One thing I was nervous about when I arrived in Tanzania was that Projects Abroad was going to place numerous volunteers at my project so I would be unable to interact closely with the medical professionals. However, to my surprise, there were only two other volunteers at my project and so I was able to receive a ton of one-on-one time with the nurses, midwifes, and the doctor. My experience at the hospital has really helped me further my career goals and once again confirmed my passion for women’s health.

Community Medical Outreach

Patients wait to be seen at a hospital in Tanzania

Projects Abroad did a phenomenal job of connecting all of the medical volunteers, even though many of us were working in different hospitals spread throughout Arusha. At least once per week, the Projects Abroad staff and all of the volunteers would have a day solely committed to medical outreach in the community.

On one of the days we traveled to two separate orphanages and aided in patient intake, evaluation, and the distribution of medication. Even though these sorts of actions were not what I traveled to Tanzania to experience, they unexpectedly taught me so much. I learned a lot about how a practitioner operates and works to diagnose patients in an efficient, yet accurate way. Furthermore, I was able to learn about what medications are used to treat certain illnesses and how to appropriately determine diagnosis.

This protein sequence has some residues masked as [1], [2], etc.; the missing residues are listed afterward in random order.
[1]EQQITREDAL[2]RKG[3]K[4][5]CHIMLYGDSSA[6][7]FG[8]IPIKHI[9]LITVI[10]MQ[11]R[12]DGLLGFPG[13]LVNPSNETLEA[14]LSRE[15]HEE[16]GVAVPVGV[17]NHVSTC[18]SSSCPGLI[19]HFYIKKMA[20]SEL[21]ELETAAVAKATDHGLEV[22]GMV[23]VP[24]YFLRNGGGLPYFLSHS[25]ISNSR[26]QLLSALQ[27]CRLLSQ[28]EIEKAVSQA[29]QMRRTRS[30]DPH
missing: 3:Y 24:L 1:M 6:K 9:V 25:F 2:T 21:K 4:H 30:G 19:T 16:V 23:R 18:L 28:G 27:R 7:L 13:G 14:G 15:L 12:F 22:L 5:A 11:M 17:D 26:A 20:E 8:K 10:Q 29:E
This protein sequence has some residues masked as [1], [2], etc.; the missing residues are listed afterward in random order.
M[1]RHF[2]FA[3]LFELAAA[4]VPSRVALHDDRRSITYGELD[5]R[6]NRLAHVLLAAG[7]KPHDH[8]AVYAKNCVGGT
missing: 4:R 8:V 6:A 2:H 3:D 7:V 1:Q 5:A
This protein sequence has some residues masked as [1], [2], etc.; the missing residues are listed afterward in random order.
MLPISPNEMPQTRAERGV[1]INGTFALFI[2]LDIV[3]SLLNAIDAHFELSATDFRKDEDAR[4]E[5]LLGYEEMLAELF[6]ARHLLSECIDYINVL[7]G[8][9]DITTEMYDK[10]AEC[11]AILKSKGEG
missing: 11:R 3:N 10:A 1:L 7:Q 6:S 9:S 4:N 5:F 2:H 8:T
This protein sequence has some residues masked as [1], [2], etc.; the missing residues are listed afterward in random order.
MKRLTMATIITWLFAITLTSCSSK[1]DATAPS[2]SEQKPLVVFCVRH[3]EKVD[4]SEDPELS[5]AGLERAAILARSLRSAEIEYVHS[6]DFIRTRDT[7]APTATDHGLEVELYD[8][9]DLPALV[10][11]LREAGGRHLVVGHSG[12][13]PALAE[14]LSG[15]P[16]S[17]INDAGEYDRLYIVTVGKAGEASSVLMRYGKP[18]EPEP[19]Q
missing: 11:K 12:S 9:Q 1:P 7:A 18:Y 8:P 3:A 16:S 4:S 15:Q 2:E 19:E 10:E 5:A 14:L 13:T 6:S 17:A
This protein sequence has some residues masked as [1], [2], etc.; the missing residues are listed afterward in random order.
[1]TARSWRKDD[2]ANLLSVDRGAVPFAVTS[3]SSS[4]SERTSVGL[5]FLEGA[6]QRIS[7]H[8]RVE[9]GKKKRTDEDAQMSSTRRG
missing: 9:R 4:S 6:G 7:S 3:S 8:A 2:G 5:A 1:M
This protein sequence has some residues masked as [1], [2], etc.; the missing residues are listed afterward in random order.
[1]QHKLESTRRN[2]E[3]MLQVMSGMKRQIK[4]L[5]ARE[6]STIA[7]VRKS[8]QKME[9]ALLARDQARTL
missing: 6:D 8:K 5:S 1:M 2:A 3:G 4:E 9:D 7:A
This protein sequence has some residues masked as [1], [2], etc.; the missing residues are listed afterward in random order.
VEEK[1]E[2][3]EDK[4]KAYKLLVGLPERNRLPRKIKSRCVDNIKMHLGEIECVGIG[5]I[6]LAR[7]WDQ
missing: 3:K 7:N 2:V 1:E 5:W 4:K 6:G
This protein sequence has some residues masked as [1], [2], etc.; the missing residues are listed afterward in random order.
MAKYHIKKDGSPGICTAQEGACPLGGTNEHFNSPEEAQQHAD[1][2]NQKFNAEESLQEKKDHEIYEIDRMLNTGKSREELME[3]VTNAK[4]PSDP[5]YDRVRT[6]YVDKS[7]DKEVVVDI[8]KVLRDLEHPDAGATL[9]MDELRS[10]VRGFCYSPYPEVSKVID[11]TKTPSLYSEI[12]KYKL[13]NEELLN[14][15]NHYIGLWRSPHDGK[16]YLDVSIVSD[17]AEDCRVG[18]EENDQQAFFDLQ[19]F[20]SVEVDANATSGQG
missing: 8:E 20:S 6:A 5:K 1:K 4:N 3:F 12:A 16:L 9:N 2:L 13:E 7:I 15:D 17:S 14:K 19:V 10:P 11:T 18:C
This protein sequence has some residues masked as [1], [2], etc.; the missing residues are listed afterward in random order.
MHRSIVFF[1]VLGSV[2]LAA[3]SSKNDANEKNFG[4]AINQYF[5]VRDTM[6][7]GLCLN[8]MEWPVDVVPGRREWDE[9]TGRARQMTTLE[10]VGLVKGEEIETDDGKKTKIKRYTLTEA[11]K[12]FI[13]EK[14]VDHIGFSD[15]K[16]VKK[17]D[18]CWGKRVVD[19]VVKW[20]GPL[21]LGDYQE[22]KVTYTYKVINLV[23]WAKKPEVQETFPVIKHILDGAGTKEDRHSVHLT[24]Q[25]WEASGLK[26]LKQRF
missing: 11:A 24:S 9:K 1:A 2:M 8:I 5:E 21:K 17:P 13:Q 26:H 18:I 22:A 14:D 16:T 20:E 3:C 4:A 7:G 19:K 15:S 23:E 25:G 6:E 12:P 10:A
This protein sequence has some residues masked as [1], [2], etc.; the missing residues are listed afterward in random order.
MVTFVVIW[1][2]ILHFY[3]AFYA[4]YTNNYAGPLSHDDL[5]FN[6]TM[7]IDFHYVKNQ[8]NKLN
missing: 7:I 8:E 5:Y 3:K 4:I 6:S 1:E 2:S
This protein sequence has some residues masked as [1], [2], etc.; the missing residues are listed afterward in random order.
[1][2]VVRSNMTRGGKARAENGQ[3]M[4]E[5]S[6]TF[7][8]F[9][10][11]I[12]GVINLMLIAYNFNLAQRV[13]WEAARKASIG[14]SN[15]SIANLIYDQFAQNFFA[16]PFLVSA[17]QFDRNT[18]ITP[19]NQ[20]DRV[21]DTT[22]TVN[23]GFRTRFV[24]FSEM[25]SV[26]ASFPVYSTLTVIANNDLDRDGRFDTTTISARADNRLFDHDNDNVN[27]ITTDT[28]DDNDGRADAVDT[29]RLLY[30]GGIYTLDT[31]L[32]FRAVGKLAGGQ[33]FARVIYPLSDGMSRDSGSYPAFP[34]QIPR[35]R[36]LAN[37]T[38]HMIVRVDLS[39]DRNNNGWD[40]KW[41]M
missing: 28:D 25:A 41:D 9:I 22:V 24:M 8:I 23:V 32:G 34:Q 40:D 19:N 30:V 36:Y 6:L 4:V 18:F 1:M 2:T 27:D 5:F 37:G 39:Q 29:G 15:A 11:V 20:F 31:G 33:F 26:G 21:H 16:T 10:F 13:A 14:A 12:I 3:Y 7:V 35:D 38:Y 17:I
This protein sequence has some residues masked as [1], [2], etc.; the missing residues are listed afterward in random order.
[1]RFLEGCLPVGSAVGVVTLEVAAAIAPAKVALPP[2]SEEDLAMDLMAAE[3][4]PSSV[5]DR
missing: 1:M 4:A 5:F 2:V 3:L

Overall, the community medical outreach days improved my experience greatly and were a key part of what made my Projects Abroad experience in Tanzania so successful.

My Host Family

My accommodation and host family were absolutely phenomenal. From the first night I arrived (which was in the middle of the night), I felt completely welcomed and at home in my host family’s house. There was food waiting on the table for me and I didn’t lose any weight traveling to Tanzania.

Overall, the food was pretty good, but as a picky-eater I was worried that I was going to struggle to find edible food. However, on a daily basis, I was amazed at how my host family was able to create such amazing meals with basic foods such as rice, chicken, soup, etc. When there was food that I did not like, all I had to do was ask for something different and my host family made it for me.

My host family was an elderly couple who constantly had grandchildren and friends over and so the home was always lively; we had countless laughs and fun times with the young grandchildren. I was able to constantly practice my Swahili with them as well teach them some English.